• 150,000
  • 150,000
Population Status Trends
Prior to the 20th Century, this kite was common across much of the south. John James Audubon reported it as abundant south of Kentucky. In states like Mississippi, Alabama, and Georgia, that abundance has become rarity. Outside of Florida, Swallow-tailed Kites are spread thinly, with fewer than 100 pairs breeding in a state. In 1998 and 1999, Texas's Survey and Monitoring Project found only 2 nest sites. From 1966 to 2006, the overall population appeared to increase.
Conservation Issues
Extirpated from at least 12 states, the Swallow-tailed Kite is listed as Threatened, Endangered, or Imperiled in Georgia, Mississippi, South Carolina, and Texas. Habitat loss, collection of its highly-prized eggs, and widespread shooting of adults decimated a thriving population in the 19th Century. The on-going conversion of forested wetlands to agriculture, residential lots, and shopping malls prevents this raptor from recovering. Reintroduction of the Swallow-tailed Kite has always failed. Therefore, the challenge is to reintegrate and expand its fragmented habitats, like the moist slash pine forest.

The last breeding stronghold of the Swallow-tailed Kite in the United States, Florida, may determine its future in North America. Between the 1780's and the 1980's, Florida lost nearly 9.3 million acres, or 46%, of its wetlands, the greatest loss of acreage for any state. More specifically, 90,000 acres of Florida's forested wetlands were destroyed between the mid-1970's and the mid-1980's. Agriculture accounted for two thirds of this destruction, while urbanization consumed the other third. By 1989, only 12% of the state's pine forests were standing. The battle over Glade County's Fisheating Creek is typical. In its mature wetland forests, the Swallow-tailed Kite breeds in good numbers, but the land is privately owned, and development started along the creek in 1989. Protected as a Wildlife Management Area since the late 1990's, Fisheating Creek now provides habitat for the kite and other Threatened and Endangered species, like the Florida Scrub Jay and the Florida Panther. But in Florida, public lands can only support approximately 200 pairs of these kites. More cooperation from private landowners is needed.

South Carolina has a Swallow-tailed Kite conservation program that includes education in the public schools, brochures, a website, a census campaign that enlists the public, a hotline for sightings, outreach for landowners, and a goal of 400 nesting pairs statewide. Discovery of loose nesting colonies has helped expand conservation lands. Since its wintering grounds were discovered in 1996, conservationists in the United States and Brazil have been working together to preserve the Swallow-tailed Kite.
What You Can Do
Celebrate spring and the return of the Swallow-tailed Kite to Florida. The Big "O" Birding Festival ("O" is for Lake Okachobee), held the last week of March in Moore Haven, Florida, features this elegant kite.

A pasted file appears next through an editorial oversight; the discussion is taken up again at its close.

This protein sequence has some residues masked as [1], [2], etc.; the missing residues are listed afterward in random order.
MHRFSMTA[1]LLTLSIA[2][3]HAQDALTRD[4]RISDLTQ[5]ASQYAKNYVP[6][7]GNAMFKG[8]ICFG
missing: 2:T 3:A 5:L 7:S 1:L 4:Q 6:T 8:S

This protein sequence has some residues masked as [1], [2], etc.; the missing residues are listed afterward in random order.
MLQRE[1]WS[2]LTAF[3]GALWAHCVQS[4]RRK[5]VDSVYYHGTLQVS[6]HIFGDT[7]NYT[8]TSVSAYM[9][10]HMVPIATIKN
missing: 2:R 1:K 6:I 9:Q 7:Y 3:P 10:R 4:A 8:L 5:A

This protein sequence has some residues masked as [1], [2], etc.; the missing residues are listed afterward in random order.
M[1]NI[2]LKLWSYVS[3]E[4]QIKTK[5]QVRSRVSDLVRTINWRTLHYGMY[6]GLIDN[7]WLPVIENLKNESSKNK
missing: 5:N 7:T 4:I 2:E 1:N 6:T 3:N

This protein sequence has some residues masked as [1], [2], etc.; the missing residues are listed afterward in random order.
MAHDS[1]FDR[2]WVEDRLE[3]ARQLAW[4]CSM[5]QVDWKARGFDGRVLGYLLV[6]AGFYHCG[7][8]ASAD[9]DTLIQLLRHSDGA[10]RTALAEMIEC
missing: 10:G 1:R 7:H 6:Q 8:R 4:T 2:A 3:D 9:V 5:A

Help count Swallow-tailed Kites in a local census. South Carolina has a report form online for any sightings of this state endangered bird. For an overview of the program, see the press release from the South Carolina Department of Natural Resources.

Find out about actions you can take including Audubon programs and activities.
More Information
To learn more about the Swallow-tailed Kite in South Carolina see and in Texas see.

Learn more about this species and other birds through these resources.
Natural History References
Cely, John E. "Swallow-tailed Kite Elanoides forficutus." South Carolina Department of Natural Resources, Comprehensive Wildlife Conservation Strategy, 2006. 4 pages. Accessed 1 June 2007.

Meyer, K. D. 1995. Swallow-tailed Kite (Elanoides forficatus). In The Birds of North America, No. 138 (A. Poole and F. Gill, eds.). The Academy of Natural Sciences, Philadelphia, and The American Ornithologists' Union, Washington, D.C.

Sibley, David Allen. 2000. The Sibley Guide to Birds. Alfred A. Knopf, New York.
Conservation Status References
Dahl, Thomas E. 1990. Wetlands losses in the United States 1780's to 1980's. U.S. Department of the Interior, Fish and Wildlife Service, Washington, D.C. Jamestown, ND: Northern Prairie Wildlife Research Center Online.

Hefner, J. M., B. O. Wilen, T. E. Dahl, and W. E. Frayer. 1994. Southeast Wetlands: Status and Trends, Mid-1970's to Mid-1980's. U. S. Department of the Interior, Fish and Wildlife Service, Southeast Region, Atlanta, GA. Accessed 30 May 2007.

Meyer, K. D. 1995. Swallow-tailed Kite (Elanoides forficatus). In The Birds of North America, No. 138 (A. Poole and F. Gill, eds.). The Academy of Natural Sciences, Philadelphia, and The American Ornithologists' Union, Washington, D.C.

Meyer, Kenneth D. "Swallow-tailed Kite Elanoides forficatus." Florida's Breeding Bird Atlas (January 6, 2003). Florida Fish and Wildlife Commission. Accessed 30 May 2007.

Sibley, David Allen. 2000. The Sibley Guide to Birds. Alfred A. Knopf, New York.